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Windows 7: heap versus globalalloc functions

16 Jul 2014   #1

windows 7 Pro 64 bit
heap versus globalalloc functions

Running windows 7 64-bit.
In the past I was running a 32-bit puter and seemed to use the
globalalloc functions without to many problems.
This particular program is giving me fits in converting it from
32-bit to 64-bit.
Questions: are the Globalalloc functions the cause of my problem
in a 64-bit puter? Getting consistent errors: C00005 and C000374.
The Microsoft site and the related messages there confuse the hell
out of me.
Is there a tutorial on this subject somewhere to help me get started
on the heap functions???? Guess I should be using them on the
Windows 7 64-bit puter.
Please give me some guidance.

My System SpecsSystem Spec
16 Jul 2014   #2

Windows 7 32 bit

What programming language are you using? Does the code use any "wrap around" tricks where it assumes incrementing a pointer past the max integer value will "wrap around" to the start of the memory block?

0xC0000374 is supposedly heap corruption. It could be the sizes for allocated blocks are being overwritten perhaps because 64 bit integers are twice the size(or more likely the extra 32 bits of the integer are "bleeding over" into the data itself. Typically heaps have a size followed by the data follows by more of the same. Easy to corrupt it unless you specify the integer size when writing in the size info(meaning using a data type the same size as the structure expects.)
My System SpecsSystem Spec
16 Jul 2014   #3

windows 7 Pro 64 bit

Thank you for responding.
I am trying to convert a MASM32 program to GoAsm 64-bit program.
I have not used any wrap around code in the program.
However I am using the old memory managment apis (globalalloc etc.)
To me the heap macros are a nightmare.
My System SpecsSystem Spec

16 Jul 2014   #4

Windows 7 32 bit

It's been some time since I dabbled in assembler. But scanning the GoAsm 64 docs I notice that it does not reverse some immediate values(I assume when loading in a register) as masm does. I wonder if that could be where some confusion comes in. I think with global allocations there's a difference in minimum sizes allocated and that type of thing. In 32 bit I think physically a 4k page is allocated. But supposedly in x64 the sizes are much larger.

I haven't done much in the way of x64 programming. And that in VC++. The only suggestion I can think of is that perhaps the larger block sizes on x64 could create some overlap. One would think the memory manager would prevent that though. I wish I could be more help/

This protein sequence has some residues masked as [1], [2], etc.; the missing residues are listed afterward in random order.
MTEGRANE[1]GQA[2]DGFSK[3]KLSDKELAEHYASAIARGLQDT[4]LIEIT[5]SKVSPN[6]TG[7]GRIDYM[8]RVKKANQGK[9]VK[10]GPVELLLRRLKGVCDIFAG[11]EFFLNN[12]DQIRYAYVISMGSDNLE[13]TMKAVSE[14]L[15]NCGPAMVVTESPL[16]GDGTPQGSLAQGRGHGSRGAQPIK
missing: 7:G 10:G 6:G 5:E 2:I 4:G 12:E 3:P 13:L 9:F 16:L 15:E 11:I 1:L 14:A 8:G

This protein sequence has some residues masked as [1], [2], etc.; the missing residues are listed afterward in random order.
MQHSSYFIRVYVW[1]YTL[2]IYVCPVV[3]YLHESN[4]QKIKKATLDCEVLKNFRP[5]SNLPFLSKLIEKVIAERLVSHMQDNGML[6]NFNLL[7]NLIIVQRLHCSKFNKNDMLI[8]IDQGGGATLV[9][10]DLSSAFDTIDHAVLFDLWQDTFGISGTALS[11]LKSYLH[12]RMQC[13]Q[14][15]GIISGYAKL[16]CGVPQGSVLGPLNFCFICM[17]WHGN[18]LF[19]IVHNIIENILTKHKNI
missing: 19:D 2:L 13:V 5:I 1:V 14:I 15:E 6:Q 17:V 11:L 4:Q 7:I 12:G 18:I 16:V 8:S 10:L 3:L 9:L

My System SpecsSystem Spec
16 Jul 2014   #5

Windows 7 Ultimate x64

In the past, I've used GlobalAlloc a lot for personal projects, and never got a problem with it. A few of those are still running in my computer under 64 bits, with minor or no modifications. Even though they're 32 bit programs runnin under WOW now instead of native x64 programs like your case, I don't think it will make a difference.
The global and even the local functions are still available, even though the heap is the preferred choice. MSDN just point out this:
The global functions have greater overhead and provide fewer features than other memory management functions. New applications should use the heap functions unless documentation states that a global function should be used
Which says that global is slower and with fewer features, but still functional.

My wild guess without seeing any code. Check out pointer and variables size in general. Remember that all pointers will now be 8 bytes instead of 4, as well as the return values of functions. This implies that you need to use the full rax register for checking the return instead of just eax. When allocating stack and heap space for them, remember to recalculate the space and offsets from pointers. Data sizes in structures may also vary. A single badly sized pointer might result in the cpu to point to a completely different place (chance of C0000005) or corrupting random memory of your own program, causing unexpected behavior.

Try debugging the code, see where it blows up, and verify the return value from functions. In case of errors, ask GetLastError for details.
My System SpecsSystem Spec
17 Jul 2014   #6

windows 7 Pro 64 bit

Thanks so much for responding.
GoAsm 64-bit code used here

linetot dq 0 ; defined as 8 bytes
linetot has to be defined this way because of usage in other
parts of the program.
Scrollinfo is defined as a structure in Windows
of which scr.nmax is part of.
So how would this code be defined since items in the
Scrollinfo structure are double words?????
mov rax,Q[linetot]
mov D[scr.nMax],eax ??

Is this an example of a POINTER?
prog1lnectr db ' ',0 ; defined as 5 bytes
xor rsi,rsi
cmp rsi,5
jge >>.loop2
mov B[prog1lnectr+rsi],030h
inc rsi
jmp <.loop1
My System SpecsSystem Spec

 heap versus globalalloc functions

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